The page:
However, if you instead look at the GDP deflator you would realise that the CNB has had too tight monetary policy. In fact one can easily argue that CNB’s policies have been deflationary and as such it is no surprise that the Czech economy now shows a growth pattern more Japanese in style than a catching-up economy. In that regard it should be noted that the Czech economy certainly cannot be said to be a very leveraged economy. Rather both the public and private debt in the Czech Republic is quite low. Hence, there is certainly no “balance sheet recession” here (I believe that such thing does not really exists…). The Czech economy is not growing because monetary policy is deflationary. The GDP deflator shows that very clearly. Unfortunately the CNB does not focus on the GDP deflator, but rather on CPI.

A easy fix for the Czech economy would therefore be for the CNB to acknowledge that CPI gives a wrong impression of inflationary/deflationary risks in the economy and that the CNB therefore in the future will target inflation measured from the GDP deflator and that it because it has undershot this measure of inflation in the past couple of years it will bring the GDP deflator back to it’s pre-crisis trend. That would necessitate an increase in level of the GDP deflator of 6-7% from the present level. There after the CNB could return to targeting growth rate in the GDP deflator around 2% trend level. This could in my view easily be implemented by announcing the policy and then start to implement it through a policy of buying of foreign currency. Such a policy would in my view be fully in line with the CNB’s 2% inflation target and would in no way jeopardize the long time nominal stability of the Czech economy. Rather it would be the best insurance against the present environment of stagnation turning into a debt and financial crisis.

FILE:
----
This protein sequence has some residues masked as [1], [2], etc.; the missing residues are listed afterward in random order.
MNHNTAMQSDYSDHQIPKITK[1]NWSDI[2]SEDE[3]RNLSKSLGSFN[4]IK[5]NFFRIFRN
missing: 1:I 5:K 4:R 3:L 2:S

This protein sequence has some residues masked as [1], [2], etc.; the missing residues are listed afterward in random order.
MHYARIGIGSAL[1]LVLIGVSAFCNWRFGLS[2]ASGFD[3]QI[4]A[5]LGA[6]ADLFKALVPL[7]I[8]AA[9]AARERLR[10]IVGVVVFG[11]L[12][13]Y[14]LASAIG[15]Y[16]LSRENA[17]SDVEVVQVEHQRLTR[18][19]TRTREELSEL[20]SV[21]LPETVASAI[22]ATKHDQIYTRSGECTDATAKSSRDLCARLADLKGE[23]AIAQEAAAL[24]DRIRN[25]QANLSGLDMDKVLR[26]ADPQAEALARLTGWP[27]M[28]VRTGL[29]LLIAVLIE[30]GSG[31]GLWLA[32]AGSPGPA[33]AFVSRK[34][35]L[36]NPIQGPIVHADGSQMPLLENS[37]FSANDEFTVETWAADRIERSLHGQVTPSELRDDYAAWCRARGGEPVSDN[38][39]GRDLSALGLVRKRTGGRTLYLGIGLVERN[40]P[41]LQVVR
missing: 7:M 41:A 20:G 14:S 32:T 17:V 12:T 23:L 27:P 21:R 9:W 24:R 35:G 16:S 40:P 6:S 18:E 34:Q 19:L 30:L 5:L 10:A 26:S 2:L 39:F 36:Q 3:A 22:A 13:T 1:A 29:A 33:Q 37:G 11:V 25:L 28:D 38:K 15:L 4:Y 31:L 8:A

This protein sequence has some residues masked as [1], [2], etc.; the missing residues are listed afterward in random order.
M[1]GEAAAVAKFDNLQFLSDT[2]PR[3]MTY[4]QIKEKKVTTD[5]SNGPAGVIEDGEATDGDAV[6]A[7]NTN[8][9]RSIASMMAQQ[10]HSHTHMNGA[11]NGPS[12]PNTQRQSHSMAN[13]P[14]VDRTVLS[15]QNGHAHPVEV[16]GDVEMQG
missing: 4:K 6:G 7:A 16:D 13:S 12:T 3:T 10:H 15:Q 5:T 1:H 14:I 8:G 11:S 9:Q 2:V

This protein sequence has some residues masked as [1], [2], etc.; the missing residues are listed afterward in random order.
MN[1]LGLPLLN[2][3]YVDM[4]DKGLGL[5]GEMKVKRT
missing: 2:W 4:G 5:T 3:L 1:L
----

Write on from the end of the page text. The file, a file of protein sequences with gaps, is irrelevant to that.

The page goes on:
Obviously I think it would make more sense to focus on targeting the NGDP level, but if the CNB insists on targeting inflation then it at least should focus on targeting an inflation measure it can influence directly. The CNB cannot influence global commodity prices or indirect taxes, but it can influence the price of domestically produced products so that is what it should be aiming at rather than to focus on CPI. It is time to replace CPI with the GDP deflator in it’s inflation target.

Follow

Get every new post delivered to your Inbox.

Join 3,192 other followers

%d bloggers like this: